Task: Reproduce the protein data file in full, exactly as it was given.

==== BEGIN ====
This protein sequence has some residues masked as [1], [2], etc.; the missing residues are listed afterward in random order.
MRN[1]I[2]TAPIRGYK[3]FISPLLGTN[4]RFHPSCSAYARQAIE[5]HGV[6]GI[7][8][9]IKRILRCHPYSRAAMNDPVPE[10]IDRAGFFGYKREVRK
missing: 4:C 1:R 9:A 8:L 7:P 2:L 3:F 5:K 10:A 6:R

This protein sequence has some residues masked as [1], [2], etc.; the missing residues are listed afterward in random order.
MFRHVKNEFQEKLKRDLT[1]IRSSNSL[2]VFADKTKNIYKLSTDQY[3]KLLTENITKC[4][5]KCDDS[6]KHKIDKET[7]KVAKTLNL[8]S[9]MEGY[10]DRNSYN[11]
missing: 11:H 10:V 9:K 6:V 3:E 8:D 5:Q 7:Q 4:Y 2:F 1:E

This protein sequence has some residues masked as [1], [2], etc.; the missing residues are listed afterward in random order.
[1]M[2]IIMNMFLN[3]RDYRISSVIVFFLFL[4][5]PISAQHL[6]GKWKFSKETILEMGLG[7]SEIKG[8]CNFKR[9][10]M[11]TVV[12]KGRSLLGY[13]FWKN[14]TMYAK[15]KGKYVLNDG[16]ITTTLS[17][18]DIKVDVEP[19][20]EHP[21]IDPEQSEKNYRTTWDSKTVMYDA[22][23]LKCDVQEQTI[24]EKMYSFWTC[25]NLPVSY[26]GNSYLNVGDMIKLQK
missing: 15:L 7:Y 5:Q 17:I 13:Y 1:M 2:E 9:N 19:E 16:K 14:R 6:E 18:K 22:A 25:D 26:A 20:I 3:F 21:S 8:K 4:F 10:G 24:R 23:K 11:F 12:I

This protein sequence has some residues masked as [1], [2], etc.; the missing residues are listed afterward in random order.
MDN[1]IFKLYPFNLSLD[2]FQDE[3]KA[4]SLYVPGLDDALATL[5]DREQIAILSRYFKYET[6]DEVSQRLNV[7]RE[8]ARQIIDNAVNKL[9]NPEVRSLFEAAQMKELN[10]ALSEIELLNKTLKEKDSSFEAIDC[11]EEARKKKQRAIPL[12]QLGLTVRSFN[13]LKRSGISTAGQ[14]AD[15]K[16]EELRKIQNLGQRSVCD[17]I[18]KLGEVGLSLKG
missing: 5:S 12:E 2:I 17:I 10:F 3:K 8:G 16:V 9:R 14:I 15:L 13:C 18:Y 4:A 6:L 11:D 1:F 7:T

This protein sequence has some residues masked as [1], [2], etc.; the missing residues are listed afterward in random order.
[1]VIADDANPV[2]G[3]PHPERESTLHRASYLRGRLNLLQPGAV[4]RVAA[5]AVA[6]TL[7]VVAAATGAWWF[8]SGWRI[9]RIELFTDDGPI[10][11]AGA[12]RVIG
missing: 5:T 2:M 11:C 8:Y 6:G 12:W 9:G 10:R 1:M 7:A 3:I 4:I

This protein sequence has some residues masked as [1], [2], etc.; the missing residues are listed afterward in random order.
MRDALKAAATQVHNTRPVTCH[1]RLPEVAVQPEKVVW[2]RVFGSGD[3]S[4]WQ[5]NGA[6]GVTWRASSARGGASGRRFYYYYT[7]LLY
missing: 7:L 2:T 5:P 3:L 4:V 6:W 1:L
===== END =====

This protein sequence has some residues masked as [1], [2], etc.; the missing residues are listed afterward in random order.
MRN[1]I[2]TAPIRGYK[3]FISPLLGTN[4]RFHPSCSAYARQAIE[5]HGV[6]GI[7][8][9]IKRILRCHPYSRAAMNDPVPE[10]IDRAGFFGYKREVRK
missing: 4:C 1:R 9:A 8:L 7:P 2:L 3:F 5:K 10:A 6:R

This protein sequence has some residues masked as [1], [2], etc.; the missing residues are listed afterward in random order.
MFRHVKNEFQEKLKRDLT[1]IRSSNSL[2]VFADKTKNIYKLSTDQY[3]KLLTENITKC[4][5]KCDDS[6]KHKIDKET[7]KVAKTLNL[8]S[9]MEGY[10]DRNSYN[11]
missing: 11:H 10:V 9:K 6:V 3:E 8:D 5:Q 7:Q 4:Y 2:F 1:E

This protein sequence has some residues masked as [1], [2], etc.; the missing residues are listed afterward in random order.
[1]M[2]IIMNMFLN[3]RDYRISSVIVFFLFL[4][5]PISAQHL[6]GKWKFSKETILEMGLG[7]SEIKG[8]CNFKR[9][10]M[11]TVV[12]KGRSLLGY[13]FWKN[14]TMYAK[15]KGKYVLNDG[16]ITTTLS[17][18]DIKVDVEP[19][20]EHP[21]IDPEQSEKNYRTTWDSKTVMYDA[22][23]LKCDVQEQTI[24]EKMYSFWTC[25]NLPVSY[26]GNSYLNVGDMIKLQK
missing: 15:L 7:Y 5:Q 17:I 13:Y 1:M 2:E 9:N 19:E 16:K 14:R 6:E 18:K 22:A 25:D 26:A 20:I 3:F 21:S 8:K 4:F 10:G 24:R 23:K 11:F 12:I

This protein sequence has some residues masked as [1], [2], etc.; the missing residues are listed afterward in random order.
MDN[1]IFKLYPFNLSLD[2]FQDE[3]KA[4]SLYVPGLDDALATL[5]DREQIAILSRYFKYET[6]DEVSQRLNV[7]RE[8]ARQIIDNAVNKL[9]NPEVRSLFEAAQMKELN[10]ALSEIELLNKTLKEKDSSFEAIDC[11]EEARKKKQRAIPL[12]QLGLTVRSFN[13]LKRSGISTAGQ[14]AD[15]K[16]EELRKIQNLGQRSVCD[17]I[18]KLGEVGLSLKG
missing: 5:S 12:E 2:I 17:I 10:F 3:K 8:G 16:V 9:R 14:I 15:L 13:C 18:Y 4:A 6:L 11:D 1:F 7:T

This protein sequence has some residues masked as [1], [2], etc.; the missing residues are listed afterward in random order.
[1]VIADDANPV[2]G[3]PHPERESTLHRASYLRGRLNLLQPGAV[4]RVAA[5]AVA[6]TL[7]VVAAATGAWWF[8]SGWRI[9]RIELFTDDGPI[10][11]AGA[12]RVIG
missing: 5:T 2:M 11:C 8:Y 6:G 12:W 9:G 10:R 1:M 7:A 3:I 4:I

This protein sequence has some residues masked as [1], [2], etc.; the missing residues are listed afterward in random order.
MRDALKAAATQVHNTRPVTCH[1]RLPEVAVQPEKVVW[2]RVFGSGD[3]S[4]WQ[5]NGA[6]GVTWRASSARGGASGRRFYYYYT[7]LLY
missing: 7:L 2:T 5:P 3:L 4:V 6:W 1:L